While most discussions have centered around the middle school renovation project, the Williamsport Area School Board was given a presentation of the schematic design of the proposed renovations to the high school at Tuesday's meeting.
Vern McKissick, of McKissik Associates, said the $22-million project is a mixture of necessary upgrades and educational ones. With upgrades outnumbering the budget, McKissick said he had to prioritize the project.
"There's been a lot of decisions we've had to make," he said.
The district will be given back about $12.8 million of the project, with about 68 percent of the first $18 million being reimbursed by the state.
McKissick said the plan presented to the board is the result of months of work with high school personnel to find the major needs.
"We've been doing a lot with the administration team of the high school," McKissik said.
The first aspect of the school that will get a remake is the front entrance. Benjamin Crum, architectural designer, showed how a canopy over the main entrance will make it more noticeable as the gym entrance is usually mistaken as the main doors.
The next big upgrade will be to the gymnasium as air conditioning will be installed.
David Stone Jr., board member, said the air flow will not only be helpful for gym classes but when the school is hosting a large event.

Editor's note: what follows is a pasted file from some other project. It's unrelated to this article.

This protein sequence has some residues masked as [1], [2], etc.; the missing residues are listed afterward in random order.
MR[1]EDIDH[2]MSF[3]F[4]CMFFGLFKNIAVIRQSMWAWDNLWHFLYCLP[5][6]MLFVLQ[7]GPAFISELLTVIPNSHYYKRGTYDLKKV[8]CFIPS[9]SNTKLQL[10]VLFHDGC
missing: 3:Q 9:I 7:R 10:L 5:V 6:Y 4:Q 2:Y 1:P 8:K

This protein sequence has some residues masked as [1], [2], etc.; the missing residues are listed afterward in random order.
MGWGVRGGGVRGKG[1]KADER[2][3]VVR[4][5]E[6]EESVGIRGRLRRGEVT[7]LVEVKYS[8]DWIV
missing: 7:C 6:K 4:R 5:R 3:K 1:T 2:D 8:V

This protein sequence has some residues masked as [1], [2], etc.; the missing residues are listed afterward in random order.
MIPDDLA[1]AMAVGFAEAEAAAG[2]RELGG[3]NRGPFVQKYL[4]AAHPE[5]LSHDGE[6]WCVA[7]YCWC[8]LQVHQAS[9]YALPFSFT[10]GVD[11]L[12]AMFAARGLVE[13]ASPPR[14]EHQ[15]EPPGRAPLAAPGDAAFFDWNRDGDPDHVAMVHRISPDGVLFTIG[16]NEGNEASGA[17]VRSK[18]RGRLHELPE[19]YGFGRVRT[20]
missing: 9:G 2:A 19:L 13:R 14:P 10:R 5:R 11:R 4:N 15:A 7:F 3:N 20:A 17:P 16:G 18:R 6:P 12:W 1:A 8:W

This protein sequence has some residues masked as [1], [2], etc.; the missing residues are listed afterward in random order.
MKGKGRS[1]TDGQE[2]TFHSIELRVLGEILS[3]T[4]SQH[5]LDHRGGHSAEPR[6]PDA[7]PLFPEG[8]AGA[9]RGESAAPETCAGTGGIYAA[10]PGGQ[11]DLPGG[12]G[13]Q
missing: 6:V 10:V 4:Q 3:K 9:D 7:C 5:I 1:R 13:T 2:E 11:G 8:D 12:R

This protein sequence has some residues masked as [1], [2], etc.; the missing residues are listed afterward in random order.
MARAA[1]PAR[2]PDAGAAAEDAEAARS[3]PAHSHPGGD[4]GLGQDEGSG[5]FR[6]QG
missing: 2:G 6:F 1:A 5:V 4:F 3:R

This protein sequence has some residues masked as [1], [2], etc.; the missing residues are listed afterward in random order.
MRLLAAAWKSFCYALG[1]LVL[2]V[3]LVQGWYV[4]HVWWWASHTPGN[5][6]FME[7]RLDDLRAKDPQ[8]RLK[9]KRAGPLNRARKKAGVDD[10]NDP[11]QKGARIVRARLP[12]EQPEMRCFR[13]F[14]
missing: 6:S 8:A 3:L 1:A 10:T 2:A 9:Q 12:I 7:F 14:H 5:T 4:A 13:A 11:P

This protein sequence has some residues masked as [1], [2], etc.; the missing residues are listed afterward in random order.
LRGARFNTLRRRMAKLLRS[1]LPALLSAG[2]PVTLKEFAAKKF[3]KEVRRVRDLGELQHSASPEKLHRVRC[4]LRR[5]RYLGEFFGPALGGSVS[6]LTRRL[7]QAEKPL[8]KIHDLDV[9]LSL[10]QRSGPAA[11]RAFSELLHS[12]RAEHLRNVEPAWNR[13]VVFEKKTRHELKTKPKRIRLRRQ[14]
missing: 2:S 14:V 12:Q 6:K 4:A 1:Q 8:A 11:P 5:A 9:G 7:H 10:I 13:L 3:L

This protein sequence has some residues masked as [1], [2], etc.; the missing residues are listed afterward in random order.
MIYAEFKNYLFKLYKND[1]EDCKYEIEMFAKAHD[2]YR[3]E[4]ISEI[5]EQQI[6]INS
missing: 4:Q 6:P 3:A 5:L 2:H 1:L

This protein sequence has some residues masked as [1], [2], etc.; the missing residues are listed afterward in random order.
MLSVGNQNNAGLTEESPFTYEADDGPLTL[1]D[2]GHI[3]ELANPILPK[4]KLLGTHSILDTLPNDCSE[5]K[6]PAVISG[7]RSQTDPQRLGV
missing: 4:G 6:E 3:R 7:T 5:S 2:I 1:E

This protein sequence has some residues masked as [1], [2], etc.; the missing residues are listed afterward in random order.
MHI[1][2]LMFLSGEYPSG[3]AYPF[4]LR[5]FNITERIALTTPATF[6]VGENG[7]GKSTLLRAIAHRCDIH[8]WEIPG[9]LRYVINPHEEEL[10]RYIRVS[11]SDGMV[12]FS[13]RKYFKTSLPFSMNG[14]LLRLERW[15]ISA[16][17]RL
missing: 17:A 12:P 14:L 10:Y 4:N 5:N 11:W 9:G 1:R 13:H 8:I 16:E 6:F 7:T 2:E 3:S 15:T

The project also shows a plan to have different locker rooms for physical education classes and sports teams. McKissik explained that this is so sports teams can have better security of their possessions.
Some of the educational sections that will be upgraded are the science labs and music rooms. Science labs will get updated safety equipment, such as eye washes, and the band room will be enlarged as smaller classrooms will be eliminated.
The plans call for the elimination of one of the three cafeterias and a small addition to bring the two remaining ones together.
The addition connects the two dining areas together and would have different stations for students to "flow" between instead of standing in one continuous line.
One dining area would be a restaurant-style room with booths and televisions streaming school and national information. McKissick said the area would be for students to hang out in during lunch.
The other area would be more of a quiet, study area for students who wish to do school work during lunch period.
"Variety and choice - that's what we're going for with the students in the cafeteria," McKissick said.
Mechanical upgrades include new, natural-gas boilers and HVAC systems.
Jeffrey Richards, business manager, said if Gov. Tom Corbett puts a moratorium on school construction, it would "drastically" change the project.
Although the project will affect the district's budget in coming years, Richards said once the new middle school opens they will be able to offset the costs by closing two elementary schools.
In other matters, with recent discussions surrounding the district's plans to cut staff, Thomas Zimmerman, board member, asked those criticizing the district to help it. He said the board welcomes all to join the conversation so they can work together.
"I really would invite people to be on the team," Zimmerman said.